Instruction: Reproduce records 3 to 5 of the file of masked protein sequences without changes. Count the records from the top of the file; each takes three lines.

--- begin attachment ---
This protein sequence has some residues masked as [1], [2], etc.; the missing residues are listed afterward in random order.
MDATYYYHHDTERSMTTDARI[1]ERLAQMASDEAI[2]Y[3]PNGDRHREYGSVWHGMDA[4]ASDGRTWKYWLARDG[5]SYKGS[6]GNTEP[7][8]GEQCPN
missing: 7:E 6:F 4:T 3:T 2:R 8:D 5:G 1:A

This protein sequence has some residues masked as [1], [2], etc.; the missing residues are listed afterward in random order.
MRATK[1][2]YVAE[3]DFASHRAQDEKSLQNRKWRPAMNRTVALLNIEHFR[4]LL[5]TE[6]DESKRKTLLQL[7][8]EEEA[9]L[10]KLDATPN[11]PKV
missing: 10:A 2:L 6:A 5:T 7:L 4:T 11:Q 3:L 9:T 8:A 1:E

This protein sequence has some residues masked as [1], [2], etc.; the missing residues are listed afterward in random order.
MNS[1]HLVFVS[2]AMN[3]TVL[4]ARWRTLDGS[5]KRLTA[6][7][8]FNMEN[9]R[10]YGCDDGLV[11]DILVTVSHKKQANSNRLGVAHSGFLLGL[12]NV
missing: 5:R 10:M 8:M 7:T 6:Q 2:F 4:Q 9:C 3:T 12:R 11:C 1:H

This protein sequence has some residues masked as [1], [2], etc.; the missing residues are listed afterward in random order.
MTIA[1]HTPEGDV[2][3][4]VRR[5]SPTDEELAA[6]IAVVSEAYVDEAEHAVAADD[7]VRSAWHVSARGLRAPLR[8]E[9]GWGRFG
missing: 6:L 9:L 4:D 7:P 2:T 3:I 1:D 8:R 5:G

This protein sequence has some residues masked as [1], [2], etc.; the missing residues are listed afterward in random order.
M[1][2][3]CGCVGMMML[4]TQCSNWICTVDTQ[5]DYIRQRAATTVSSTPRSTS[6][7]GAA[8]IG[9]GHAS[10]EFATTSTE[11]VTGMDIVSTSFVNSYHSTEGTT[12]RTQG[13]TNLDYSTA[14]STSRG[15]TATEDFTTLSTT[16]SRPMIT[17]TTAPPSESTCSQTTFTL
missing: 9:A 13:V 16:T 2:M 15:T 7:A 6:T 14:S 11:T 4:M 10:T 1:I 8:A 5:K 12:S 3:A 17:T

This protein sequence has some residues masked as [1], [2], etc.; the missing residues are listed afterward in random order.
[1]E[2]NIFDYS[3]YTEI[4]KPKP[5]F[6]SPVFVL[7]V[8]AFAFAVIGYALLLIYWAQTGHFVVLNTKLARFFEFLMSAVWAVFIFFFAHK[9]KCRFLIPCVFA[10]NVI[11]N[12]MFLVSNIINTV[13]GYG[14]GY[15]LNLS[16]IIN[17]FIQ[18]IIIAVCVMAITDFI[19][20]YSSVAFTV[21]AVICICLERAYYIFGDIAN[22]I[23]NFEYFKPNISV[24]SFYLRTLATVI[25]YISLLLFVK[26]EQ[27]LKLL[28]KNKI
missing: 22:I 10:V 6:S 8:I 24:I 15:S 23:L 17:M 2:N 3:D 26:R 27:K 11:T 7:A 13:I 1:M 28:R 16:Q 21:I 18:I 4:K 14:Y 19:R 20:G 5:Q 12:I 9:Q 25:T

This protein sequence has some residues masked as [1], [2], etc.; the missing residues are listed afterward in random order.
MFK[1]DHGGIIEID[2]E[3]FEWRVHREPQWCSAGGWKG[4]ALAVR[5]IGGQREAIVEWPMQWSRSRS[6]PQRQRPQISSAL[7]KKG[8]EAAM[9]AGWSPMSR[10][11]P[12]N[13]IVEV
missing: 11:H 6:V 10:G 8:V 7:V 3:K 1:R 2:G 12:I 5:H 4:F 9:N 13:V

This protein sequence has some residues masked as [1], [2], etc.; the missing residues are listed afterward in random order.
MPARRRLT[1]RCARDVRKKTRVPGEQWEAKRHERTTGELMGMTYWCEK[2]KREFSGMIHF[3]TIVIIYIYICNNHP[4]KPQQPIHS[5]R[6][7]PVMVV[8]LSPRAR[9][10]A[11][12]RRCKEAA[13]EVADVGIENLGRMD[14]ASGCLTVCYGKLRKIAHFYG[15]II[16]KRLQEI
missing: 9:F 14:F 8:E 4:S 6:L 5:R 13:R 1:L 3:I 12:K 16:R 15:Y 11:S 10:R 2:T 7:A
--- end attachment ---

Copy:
This protein sequence has some residues masked as [1], [2], etc.; the missing residues are listed afterward in random order.
MNS[1]HLVFVS[2]AMN[3]TVL[4]ARWRTLDGS[5]KRLTA[6][7][8]FNMEN[9]R[10]YGCDDGLV[11]DILVTVSHKKQANSNRLGVAHSGFLLGL[12]NV
missing: 5:R 10:M 8:M 7:T 6:Q 2:F 4:Q 9:C 3:T 12:R 11:C 1:H

This protein sequence has some residues masked as [1], [2], etc.; the missing residues are listed afterward in random order.
MTIA[1]HTPEGDV[2][3][4]VRR[5]SPTDEELAA[6]IAVVSEAYVDEAEHAVAADD[7]VRSAWHVSARGLRAPLR[8]E[9]GWGRFG
missing: 6:L 9:L 4:D 7:P 2:T 3:I 1:D 8:R 5:G

This protein sequence has some residues masked as [1], [2], etc.; the missing residues are listed afterward in random order.
M[1][2][3]CGCVGMMML[4]TQCSNWICTVDTQ[5]DYIRQRAATTVSSTPRSTS[6][7]GAA[8]IG[9]GHAS[10]EFATTSTE[11]VTGMDIVSTSFVNSYHSTEGTT[12]RTQG[13]TNLDYSTA[14]STSRG[15]TATEDFTTLSTT[16]SRPMIT[17]TTAPPSESTCSQTTFTL
missing: 9:A 13:V 16:T 2:M 15:T 7:A 6:T 14:S 11:T 4:M 10:T 1:I 8:A 5:K 12:S 3:A 17:T